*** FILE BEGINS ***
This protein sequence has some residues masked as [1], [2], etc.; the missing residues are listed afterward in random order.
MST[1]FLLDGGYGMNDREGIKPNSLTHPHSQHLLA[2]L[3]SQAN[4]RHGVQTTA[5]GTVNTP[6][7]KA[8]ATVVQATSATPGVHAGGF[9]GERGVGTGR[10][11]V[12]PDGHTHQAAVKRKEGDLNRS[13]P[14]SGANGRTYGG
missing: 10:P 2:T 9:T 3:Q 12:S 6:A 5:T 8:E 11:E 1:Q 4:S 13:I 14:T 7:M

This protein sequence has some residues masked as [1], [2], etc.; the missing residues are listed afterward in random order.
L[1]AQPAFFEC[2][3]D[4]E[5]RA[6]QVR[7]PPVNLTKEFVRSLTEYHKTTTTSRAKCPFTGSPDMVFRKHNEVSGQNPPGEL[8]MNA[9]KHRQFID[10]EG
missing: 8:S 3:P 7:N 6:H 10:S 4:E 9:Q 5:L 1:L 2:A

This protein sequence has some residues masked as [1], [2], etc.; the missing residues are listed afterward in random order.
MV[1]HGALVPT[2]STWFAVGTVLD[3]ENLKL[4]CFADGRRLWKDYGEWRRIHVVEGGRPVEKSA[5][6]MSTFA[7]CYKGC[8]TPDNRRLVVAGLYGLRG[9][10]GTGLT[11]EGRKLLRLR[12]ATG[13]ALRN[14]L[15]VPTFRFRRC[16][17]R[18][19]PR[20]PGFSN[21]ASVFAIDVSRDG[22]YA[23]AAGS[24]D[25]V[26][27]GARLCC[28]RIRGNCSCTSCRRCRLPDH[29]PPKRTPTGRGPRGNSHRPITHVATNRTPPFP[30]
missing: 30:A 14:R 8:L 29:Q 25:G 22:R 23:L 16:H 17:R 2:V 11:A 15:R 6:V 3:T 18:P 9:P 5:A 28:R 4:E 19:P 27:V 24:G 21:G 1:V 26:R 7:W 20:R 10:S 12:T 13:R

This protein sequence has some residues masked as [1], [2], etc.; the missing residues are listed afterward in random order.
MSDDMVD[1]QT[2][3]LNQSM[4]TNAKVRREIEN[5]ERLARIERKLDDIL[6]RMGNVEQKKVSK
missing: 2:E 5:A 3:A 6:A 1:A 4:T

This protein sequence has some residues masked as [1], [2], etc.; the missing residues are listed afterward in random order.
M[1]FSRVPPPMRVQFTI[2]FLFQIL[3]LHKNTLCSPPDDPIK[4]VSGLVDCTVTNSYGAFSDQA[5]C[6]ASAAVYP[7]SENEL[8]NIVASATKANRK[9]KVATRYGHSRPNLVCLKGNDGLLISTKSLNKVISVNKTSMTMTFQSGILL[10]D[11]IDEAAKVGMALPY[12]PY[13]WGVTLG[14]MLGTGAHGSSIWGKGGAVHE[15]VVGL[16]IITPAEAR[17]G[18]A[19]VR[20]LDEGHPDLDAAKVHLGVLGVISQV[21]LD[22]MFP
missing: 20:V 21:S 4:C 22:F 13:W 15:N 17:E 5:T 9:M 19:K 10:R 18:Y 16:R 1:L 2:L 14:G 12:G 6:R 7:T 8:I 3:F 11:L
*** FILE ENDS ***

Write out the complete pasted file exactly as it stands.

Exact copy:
This protein sequence has some residues masked as [1], [2], etc.; the missing residues are listed afterward in random order.
MST[1]FLLDGGYGMNDREGIKPNSLTHPHSQHLLA[2]L[3]SQAN[4]RHGVQTTA[5]GTVNTP[6][7]KA[8]ATVVQATSATPGVHAGGF[9]GERGVGTGR[10][11]V[12]PDGHTHQAAVKRKEGDLNRS[13]P[14]SGANGRTYGG
missing: 10:P 2:T 9:T 3:Q 12:S 6:A 5:T 8:E 11:E 1:Q 4:S 13:I 14:T 7:M

This protein sequence has some residues masked as [1], [2], etc.; the missing residues are listed afterward in random order.
L[1]AQPAFFEC[2][3]D[4]E[5]RA[6]QVR[7]PPVNLTKEFVRSLTEYHKTTTTSRAKCPFTGSPDMVFRKHNEVSGQNPPGEL[8]MNA[9]KHRQFID[10]EG
missing: 8:S 3:P 7:N 6:H 10:S 4:E 9:Q 5:L 1:L 2:A

This protein sequence has some residues masked as [1], [2], etc.; the missing residues are listed afterward in random order.
MV[1]HGALVPT[2]STWFAVGTVLD[3]ENLKL[4]CFADGRRLWKDYGEWRRIHVVEGGRPVEKSA[5][6]MSTFA[7]CYKGC[8]TPDNRRLVVAGLYGLRG[9][10]GTGLT[11]EGRKLLRLR[12]ATG[13]ALRN[14]L[15]VPTFRFRRC[16][17]R[18][19]PR[20]PGFSN[21]ASVFAIDVSRDG[22]YA[23]AAGS[24]D[25]V[26][27]GARLCC[28]RIRGNCSCTSCRRCRLPDH[29]PPKRTPTGRGPRGNSHRPITHVATNRTPPFP[30]
missing: 30:A 14:R 8:L 29:Q 25:G 22:R 23:L 16:H 17:R 2:V 11:A 15:R 6:V 3:T 18:P 9:P 5:A 28:R 4:E 19:P 27:V 24:G 21:G 1:V 26:R 7:W 20:R 10:S 12:T 13:R

This protein sequence has some residues masked as [1], [2], etc.; the missing residues are listed afterward in random order.
MSDDMVD[1]QT[2][3]LNQSM[4]TNAKVRREIEN[5]ERLARIERKLDDIL[6]RMGNVEQKKVSK
missing: 2:E 5:A 3:A 6:A 1:A 4:T

This protein sequence has some residues masked as [1], [2], etc.; the missing residues are listed afterward in random order.
M[1]FSRVPPPMRVQFTI[2]FLFQIL[3]LHKNTLCSPPDDPIK[4]VSGLVDCTVTNSYGAFSDQA[5]C[6]ASAAVYP[7]SENEL[8]NIVASATKANRK[9]KVATRYGHSRPNLVCLKGNDGLLISTKSLNKVISVNKTSMTMTFQSGILL[10]D[11]IDEAAKVGMALPY[12]PY[13]WGVTLG[14]MLGTGAHGSSIWGKGGAVHE[15]VVGL[16]IITPAEAR[17]G[18]A[19]VR[20]LDEGHPDLDAAKVHLGVLGVISQV[21]LD[22]MFP
missing: 20:V 21:S 4:C 22:F 13:W 15:N 17:E 5:T 9:M 19:K 10:R 18:Y 16:R 1:L 2:L 14:G 12:G 6:R 7:T 8:I 3:F 11:L